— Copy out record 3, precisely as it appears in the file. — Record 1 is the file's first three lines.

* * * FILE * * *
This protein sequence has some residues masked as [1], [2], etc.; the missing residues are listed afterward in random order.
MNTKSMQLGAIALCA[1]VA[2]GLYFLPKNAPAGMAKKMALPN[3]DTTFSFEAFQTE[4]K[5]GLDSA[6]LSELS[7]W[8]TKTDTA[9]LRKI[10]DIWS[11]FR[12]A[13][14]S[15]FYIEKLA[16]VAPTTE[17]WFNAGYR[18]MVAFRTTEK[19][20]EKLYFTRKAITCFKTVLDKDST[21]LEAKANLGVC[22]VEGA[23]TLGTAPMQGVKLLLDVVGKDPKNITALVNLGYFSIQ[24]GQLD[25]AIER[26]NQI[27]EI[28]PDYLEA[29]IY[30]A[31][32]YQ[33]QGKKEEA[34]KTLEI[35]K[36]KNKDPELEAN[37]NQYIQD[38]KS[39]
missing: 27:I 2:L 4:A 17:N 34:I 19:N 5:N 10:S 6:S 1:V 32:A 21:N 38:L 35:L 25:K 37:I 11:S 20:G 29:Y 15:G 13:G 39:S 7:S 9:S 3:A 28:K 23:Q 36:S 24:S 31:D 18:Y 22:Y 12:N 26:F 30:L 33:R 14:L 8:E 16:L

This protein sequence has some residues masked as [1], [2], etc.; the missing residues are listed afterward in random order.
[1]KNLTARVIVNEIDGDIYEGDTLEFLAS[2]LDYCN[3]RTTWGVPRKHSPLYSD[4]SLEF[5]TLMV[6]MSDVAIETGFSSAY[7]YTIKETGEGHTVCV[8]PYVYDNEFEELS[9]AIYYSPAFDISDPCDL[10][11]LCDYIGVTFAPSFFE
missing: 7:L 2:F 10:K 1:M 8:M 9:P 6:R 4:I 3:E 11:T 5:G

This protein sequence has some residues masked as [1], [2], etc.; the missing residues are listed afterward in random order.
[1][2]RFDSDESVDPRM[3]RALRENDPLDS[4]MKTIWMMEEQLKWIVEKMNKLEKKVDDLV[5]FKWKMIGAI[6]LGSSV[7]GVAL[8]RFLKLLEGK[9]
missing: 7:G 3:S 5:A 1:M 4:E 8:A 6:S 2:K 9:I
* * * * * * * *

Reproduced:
This protein sequence has some residues masked as [1], [2], etc.; the missing residues are listed afterward in random order.
[1][2]RFDSDESVDPRM[3]RALRENDPLDS[4]MKTIWMMEEQLKWIVEKMNKLEKKVDDLV[5]FKWKMIGAI[6]LGSSV[7]GVAL[8]RFLKLLEGK[9]
missing: 7:G 3:S 5:A 1:M 4:E 8:A 6:S 2:K 9:I